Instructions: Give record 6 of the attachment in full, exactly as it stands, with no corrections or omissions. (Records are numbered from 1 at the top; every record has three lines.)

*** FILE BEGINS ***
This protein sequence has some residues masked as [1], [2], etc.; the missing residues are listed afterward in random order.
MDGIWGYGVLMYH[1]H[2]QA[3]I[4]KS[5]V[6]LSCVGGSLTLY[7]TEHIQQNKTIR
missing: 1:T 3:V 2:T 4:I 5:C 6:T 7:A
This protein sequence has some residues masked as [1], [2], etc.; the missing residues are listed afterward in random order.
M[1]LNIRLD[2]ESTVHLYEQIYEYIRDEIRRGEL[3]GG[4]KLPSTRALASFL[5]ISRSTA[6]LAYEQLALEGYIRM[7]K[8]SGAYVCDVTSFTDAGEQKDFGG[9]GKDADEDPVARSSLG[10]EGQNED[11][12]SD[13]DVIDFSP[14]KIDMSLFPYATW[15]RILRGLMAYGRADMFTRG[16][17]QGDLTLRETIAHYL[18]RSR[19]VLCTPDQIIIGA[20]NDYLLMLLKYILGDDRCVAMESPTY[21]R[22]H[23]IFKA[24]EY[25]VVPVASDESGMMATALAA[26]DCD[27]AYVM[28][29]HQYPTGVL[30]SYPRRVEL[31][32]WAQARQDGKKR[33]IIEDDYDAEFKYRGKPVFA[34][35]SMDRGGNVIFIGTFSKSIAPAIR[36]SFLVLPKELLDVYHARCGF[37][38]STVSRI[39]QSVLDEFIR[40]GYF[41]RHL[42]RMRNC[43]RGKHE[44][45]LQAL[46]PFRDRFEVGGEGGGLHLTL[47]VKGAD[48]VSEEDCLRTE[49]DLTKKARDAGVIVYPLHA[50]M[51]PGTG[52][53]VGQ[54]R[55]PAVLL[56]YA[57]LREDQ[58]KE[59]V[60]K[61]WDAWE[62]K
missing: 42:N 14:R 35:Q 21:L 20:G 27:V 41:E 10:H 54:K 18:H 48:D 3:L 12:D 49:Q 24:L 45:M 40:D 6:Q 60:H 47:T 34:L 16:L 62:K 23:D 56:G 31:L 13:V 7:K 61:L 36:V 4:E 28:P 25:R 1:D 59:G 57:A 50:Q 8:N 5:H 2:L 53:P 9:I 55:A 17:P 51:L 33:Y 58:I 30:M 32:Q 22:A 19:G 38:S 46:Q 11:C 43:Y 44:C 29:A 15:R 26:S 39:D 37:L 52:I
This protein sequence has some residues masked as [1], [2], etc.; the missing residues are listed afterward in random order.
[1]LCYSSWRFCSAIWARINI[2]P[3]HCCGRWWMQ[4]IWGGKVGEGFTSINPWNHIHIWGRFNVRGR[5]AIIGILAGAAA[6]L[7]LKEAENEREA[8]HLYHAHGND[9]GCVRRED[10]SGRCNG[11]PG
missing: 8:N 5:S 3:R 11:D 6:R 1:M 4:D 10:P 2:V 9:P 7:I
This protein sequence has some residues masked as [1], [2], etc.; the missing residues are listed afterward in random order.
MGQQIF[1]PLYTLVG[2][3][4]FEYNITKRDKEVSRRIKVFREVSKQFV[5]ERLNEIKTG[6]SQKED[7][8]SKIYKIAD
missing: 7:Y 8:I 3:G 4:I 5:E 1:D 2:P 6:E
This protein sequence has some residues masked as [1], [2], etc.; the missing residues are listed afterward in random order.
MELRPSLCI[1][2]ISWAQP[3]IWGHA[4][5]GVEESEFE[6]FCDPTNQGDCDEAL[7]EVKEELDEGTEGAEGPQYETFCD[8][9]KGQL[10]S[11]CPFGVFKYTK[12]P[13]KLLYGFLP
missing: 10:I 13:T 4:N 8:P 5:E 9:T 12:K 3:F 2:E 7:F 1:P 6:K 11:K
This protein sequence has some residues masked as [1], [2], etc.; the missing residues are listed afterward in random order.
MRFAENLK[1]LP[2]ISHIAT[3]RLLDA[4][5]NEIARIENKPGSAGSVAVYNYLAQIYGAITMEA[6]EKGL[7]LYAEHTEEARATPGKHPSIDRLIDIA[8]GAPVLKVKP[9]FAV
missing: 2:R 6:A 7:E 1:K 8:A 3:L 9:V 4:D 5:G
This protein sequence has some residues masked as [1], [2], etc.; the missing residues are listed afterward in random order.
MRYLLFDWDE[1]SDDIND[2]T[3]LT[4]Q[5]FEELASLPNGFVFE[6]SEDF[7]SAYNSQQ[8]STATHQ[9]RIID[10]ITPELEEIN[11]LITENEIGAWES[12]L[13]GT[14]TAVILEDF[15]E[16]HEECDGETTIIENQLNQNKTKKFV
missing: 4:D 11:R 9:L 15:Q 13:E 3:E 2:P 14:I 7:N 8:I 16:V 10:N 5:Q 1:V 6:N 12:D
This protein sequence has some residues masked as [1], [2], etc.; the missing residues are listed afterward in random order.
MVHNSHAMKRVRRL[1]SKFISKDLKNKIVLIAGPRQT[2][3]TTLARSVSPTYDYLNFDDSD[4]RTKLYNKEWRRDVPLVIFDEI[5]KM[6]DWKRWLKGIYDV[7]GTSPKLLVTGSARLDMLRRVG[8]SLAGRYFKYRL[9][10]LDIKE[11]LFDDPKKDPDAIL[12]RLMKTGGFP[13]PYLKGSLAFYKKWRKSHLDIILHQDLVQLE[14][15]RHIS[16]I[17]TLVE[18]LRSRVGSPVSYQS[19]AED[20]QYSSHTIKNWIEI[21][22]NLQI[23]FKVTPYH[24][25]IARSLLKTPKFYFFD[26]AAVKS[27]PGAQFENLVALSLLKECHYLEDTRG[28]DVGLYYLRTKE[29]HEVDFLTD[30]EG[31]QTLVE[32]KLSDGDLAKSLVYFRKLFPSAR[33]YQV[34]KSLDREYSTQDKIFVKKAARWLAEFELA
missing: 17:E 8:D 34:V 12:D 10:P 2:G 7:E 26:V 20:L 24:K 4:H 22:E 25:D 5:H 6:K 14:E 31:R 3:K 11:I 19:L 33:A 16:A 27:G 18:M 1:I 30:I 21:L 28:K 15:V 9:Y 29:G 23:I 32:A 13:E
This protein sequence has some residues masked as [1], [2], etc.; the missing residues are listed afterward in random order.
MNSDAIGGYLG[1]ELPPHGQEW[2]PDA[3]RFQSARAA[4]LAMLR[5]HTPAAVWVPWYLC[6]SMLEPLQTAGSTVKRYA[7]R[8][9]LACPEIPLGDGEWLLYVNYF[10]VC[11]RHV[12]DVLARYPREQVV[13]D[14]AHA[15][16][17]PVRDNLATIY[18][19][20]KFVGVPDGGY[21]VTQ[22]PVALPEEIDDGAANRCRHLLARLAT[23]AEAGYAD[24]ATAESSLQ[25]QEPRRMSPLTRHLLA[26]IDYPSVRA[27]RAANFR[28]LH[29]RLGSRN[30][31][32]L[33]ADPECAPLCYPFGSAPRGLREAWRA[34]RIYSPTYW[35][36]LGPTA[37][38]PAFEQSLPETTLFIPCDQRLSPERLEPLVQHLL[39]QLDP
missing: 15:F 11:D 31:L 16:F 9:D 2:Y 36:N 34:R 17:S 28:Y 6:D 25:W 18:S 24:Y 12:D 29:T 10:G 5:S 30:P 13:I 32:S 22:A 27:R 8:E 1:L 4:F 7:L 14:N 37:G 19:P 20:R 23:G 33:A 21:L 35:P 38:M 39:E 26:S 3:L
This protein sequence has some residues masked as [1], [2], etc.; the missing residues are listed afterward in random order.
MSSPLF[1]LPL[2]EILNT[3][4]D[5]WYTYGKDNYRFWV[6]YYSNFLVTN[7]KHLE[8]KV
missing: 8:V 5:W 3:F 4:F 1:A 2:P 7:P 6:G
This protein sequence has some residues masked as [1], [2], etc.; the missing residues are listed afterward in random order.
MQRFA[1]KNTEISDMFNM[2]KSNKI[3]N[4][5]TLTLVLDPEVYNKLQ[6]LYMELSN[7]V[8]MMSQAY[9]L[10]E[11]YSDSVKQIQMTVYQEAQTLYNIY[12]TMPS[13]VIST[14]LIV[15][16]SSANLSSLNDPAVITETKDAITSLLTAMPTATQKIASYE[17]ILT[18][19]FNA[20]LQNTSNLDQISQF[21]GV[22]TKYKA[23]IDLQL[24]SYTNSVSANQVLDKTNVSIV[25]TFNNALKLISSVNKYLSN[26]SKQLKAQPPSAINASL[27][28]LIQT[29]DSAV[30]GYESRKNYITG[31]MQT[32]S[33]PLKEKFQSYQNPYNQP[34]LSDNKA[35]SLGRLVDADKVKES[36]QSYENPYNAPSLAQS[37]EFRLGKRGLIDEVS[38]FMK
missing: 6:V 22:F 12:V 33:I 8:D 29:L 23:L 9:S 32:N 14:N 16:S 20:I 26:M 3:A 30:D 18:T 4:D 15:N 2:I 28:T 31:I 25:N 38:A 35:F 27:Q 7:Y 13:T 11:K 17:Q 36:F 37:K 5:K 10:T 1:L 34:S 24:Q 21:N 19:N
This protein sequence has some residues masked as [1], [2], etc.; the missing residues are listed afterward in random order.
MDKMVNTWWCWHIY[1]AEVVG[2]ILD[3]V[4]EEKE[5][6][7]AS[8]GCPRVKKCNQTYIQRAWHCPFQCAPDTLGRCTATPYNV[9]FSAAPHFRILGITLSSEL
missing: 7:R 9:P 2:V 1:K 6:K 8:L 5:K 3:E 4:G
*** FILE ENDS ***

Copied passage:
This protein sequence has some residues masked as [1], [2], etc.; the missing residues are listed afterward in random order.
MRFAENLK[1]LP[2]ISHIAT[3]RLLDA[4][5]NEIARIENKPGSAGSVAVYNYLAQIYGAITMEA[6]EKGL[7]LYAEHTEEARATPGKHPSIDRLIDIA[8]GAPVLKVKP[9]FAV
missing: 2:R 6:A 7:E 1:K 8:A 3:L 9:V 4:D 5:G